Programming Perl

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3.2.105 pack


This function takes a list of values and packs it into a binary structure, returning the string containing the structure. The TEMPLATE is a sequence of characters that gives the order and type of values, as follows:

aAn ASCII string, will be null padded
AAn ASCII string, will be space padded
bA bit string, low-to-high order (like vec())
BA bit string, high-to-low order
cA signed char value
CAn unsigned char value
dA double-precision float in the native format
fA single-precision float in the native format
hA hexadecimal string, low nybble first
HA hexadecimal string, high nybble first
iA signed integer value
IAn unsigned integer value
lA signed long value
LAn unsigned long value (continued)
nA short in "network" (big-endian) order
NA long in "network" (big-endian) order
pA pointer to a string
PA pointer to a structure (fixed-length string)
sA signed short value
SAn unsigned short value
vA short in "VAX" (little-endian) order
VA long in "VAX" (little-endian) order
uA uuencoded string
xA null byte
XBack up a byte
@Null-fill to absolute position

Each character may optionally be followed by a number which gives a repeat count. Together the character and the repeat count make a field specifier. Field specifiers may be separated by whitespace, which will be ignored. With all types except "a" and "A", the pack function will gobble up that many values from the LIST. Saying "*" for the repeat count means to use however many items are left. The "a" and "A" types gobble just one value, but pack it as a string of length count, padding with nulls or spaces as necessary. (When unpacking, "A" strips trailing spaces and nulls, but "a" does not.) Real numbers (floats and doubles) are in the native machine format only; due to the multiplicity of floating formats around, and the lack of a standard network representation, no facility for interchange has been made. This means that packed floating-point data written on one machine may not be readable on another - even if both use IEEE floating-point arithmetic (as the endian-ness of the memory representation is not part of the IEEE spec). Also, Perl uses doubles internally for all numeric calculation, and converting from double to float to double will lose precision; that is, unpack("f", pack("f",$num)) will not in general equal $num.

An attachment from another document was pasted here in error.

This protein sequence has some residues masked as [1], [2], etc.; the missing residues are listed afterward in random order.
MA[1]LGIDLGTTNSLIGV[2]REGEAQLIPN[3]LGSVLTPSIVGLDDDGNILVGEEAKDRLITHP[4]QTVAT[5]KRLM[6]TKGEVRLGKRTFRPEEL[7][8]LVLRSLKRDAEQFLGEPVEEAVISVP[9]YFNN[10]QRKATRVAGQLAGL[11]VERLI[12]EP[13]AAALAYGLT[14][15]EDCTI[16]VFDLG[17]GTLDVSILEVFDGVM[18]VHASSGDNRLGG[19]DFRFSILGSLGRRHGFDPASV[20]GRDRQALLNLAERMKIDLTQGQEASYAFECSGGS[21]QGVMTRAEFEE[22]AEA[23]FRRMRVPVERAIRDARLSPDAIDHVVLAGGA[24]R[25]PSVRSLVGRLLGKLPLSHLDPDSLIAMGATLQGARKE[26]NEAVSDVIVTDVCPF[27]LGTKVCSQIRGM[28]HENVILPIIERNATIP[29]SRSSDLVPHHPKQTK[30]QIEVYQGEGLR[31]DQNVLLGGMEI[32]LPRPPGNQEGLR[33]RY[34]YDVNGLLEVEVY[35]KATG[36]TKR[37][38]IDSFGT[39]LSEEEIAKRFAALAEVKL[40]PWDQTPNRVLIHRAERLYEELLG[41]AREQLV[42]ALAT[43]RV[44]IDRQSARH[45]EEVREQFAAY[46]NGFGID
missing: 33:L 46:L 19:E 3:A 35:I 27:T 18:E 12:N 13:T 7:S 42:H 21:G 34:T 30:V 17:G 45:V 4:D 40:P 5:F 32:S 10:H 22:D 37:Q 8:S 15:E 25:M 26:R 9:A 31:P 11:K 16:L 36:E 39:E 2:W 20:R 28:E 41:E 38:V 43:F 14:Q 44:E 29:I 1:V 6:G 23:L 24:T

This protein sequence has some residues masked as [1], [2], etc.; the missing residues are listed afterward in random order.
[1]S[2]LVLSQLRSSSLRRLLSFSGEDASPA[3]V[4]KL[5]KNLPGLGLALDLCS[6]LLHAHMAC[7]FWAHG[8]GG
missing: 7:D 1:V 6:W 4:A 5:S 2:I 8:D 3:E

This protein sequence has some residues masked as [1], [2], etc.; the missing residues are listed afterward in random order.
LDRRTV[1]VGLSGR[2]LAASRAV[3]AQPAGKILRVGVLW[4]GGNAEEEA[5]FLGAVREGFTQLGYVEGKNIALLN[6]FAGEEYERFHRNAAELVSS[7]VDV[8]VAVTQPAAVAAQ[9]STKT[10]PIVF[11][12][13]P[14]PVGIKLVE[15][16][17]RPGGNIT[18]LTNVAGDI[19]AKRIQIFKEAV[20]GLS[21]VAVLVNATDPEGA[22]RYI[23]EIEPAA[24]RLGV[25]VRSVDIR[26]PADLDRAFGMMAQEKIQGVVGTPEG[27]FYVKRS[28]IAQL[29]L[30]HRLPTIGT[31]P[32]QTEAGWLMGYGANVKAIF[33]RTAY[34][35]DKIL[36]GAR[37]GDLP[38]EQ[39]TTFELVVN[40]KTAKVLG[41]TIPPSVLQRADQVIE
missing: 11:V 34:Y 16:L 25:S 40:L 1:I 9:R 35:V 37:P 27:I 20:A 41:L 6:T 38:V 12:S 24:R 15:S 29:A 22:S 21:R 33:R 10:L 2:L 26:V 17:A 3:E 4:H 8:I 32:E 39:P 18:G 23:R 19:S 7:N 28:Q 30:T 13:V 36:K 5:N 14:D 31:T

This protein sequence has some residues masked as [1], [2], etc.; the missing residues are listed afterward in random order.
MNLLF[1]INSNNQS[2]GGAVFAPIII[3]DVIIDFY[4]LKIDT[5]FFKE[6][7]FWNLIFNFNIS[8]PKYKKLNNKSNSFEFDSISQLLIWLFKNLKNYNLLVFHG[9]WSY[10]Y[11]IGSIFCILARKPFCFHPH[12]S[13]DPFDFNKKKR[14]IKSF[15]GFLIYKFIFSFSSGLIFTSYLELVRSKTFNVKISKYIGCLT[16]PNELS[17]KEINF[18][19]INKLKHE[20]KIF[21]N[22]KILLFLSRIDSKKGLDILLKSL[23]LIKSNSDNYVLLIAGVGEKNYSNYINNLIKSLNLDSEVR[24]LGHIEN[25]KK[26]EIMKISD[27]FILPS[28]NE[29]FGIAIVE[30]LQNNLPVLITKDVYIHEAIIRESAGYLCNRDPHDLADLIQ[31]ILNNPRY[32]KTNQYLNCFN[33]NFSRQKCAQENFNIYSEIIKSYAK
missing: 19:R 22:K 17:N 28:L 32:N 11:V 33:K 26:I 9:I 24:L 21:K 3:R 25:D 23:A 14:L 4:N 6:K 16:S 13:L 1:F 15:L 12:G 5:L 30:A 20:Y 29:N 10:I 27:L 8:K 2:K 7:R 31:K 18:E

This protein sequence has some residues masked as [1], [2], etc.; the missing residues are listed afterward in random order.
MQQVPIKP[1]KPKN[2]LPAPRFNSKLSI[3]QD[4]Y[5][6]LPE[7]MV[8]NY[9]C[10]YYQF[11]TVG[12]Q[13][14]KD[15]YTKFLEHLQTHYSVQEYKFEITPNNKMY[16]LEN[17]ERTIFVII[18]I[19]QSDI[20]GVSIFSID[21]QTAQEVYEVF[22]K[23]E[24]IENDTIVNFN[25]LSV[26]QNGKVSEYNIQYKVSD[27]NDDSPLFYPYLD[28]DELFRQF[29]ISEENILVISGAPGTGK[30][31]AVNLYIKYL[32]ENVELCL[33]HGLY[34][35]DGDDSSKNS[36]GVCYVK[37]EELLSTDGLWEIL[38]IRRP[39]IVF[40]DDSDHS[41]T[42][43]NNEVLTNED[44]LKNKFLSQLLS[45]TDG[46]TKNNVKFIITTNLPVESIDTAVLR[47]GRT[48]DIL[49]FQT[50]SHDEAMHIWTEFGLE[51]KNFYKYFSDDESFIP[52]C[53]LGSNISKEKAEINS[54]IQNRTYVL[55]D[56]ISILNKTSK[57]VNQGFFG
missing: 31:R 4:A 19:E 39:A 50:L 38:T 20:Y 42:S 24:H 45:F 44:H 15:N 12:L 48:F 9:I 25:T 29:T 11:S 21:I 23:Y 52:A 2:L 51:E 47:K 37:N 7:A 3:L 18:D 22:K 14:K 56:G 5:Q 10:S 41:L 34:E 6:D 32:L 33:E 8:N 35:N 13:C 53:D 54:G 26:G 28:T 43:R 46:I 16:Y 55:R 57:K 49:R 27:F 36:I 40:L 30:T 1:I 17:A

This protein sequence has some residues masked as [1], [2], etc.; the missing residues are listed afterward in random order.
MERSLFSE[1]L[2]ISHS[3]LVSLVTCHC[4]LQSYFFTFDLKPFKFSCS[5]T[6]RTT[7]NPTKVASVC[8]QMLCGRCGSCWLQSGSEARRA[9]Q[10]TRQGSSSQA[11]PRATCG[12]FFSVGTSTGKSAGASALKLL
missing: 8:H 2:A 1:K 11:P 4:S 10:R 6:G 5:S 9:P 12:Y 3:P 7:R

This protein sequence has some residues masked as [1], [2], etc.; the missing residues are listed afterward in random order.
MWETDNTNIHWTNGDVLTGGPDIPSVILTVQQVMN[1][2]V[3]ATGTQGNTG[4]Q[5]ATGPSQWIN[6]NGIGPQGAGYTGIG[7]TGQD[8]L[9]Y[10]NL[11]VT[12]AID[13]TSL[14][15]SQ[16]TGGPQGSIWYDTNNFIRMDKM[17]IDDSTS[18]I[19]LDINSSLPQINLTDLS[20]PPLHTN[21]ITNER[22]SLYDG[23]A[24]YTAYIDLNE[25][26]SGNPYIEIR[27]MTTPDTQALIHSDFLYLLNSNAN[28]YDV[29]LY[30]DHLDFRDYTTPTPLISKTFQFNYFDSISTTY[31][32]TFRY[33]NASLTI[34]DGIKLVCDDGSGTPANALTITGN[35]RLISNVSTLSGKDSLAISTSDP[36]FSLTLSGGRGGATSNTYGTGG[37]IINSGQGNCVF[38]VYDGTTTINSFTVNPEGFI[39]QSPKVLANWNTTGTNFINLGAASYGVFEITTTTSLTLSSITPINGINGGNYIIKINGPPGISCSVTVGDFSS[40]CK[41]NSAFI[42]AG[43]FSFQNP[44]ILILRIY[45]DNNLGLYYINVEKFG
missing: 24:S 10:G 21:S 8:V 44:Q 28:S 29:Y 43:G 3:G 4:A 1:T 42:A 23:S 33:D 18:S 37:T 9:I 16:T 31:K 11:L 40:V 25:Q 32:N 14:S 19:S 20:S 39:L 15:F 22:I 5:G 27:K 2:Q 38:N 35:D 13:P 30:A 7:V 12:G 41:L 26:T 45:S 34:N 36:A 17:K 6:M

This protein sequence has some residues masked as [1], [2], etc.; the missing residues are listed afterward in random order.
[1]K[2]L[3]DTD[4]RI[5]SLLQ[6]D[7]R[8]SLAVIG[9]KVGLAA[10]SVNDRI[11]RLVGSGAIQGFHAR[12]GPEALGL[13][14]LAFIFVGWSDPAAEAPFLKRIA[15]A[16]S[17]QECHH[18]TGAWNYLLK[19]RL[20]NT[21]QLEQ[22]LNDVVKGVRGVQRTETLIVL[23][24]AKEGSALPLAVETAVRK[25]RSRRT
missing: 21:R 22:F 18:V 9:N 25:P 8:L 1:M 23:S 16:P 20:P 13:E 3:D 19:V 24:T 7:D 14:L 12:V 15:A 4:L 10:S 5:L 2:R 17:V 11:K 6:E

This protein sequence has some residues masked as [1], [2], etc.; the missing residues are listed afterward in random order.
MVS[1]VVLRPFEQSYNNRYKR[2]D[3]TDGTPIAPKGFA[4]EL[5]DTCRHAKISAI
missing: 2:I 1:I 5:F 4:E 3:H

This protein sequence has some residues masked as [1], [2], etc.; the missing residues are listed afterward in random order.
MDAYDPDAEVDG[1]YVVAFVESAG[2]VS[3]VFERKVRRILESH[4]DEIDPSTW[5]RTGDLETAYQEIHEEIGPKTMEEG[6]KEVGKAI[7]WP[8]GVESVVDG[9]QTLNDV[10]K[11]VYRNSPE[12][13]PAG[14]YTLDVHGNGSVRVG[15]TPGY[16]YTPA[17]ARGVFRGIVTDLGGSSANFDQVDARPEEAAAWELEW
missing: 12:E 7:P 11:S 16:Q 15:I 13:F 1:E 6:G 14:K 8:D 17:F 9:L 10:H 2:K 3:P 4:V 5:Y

This first pair of examples packs numeric values into bytes:

$out = pack "cccc", 65, 66, 67, 68;      # $out eq "ABCD"
$out = pack "c4", 65, 66, 67, 68;        # same thing

This does a similar thing, with a couple of nulls thrown in:

$out = pack "ccxxcc", 65, 66, 67, 68;    # $out eq "AB\0\0CD"

Packing your shorts doesn't imply that you're portable:

$out = pack "s2", 1, 2;    # "\1\0\2\0" on little-endian
                           # "\0\1\0\2" on big-endian

On binary and hex packs, the count refers to the number of bits or nybbles, not the number of bytes produced:

$out = pack "B32", "01010000011001010111001001101100";
$out = pack "H8", "5065726c";    # both produce "Perl"

The length on an "a" field applies only to one string:

$out = pack "a4", "abcd", "x", "y", "z";      # "abcd"

To get around that limitation, use multiple specifiers:

$out = pack "aaaa",  "abcd", "x", "y", "z";   # "axyz"
$out = pack "a" x 4, "abcd", "x", "y", "z";   # "axyz"

The "a" format does null filling:

$out = pack "a14", "abcdefg";   # "abcdefg\0\0\0\0\0\0\0"

This template packs a C struct tm record (at least on some systems):

$out = pack "i9pl", gmtime, $tz, $toff;

The same template may generally also be used in the unpack function. If you want to join variable length fields with a delimiter, use the join function.

Note that, although all of our examples use literal strings as templates, there is no reason you couldn't pull in your templates from a disk file. You could, in fact, build an entire relational database system around this function.

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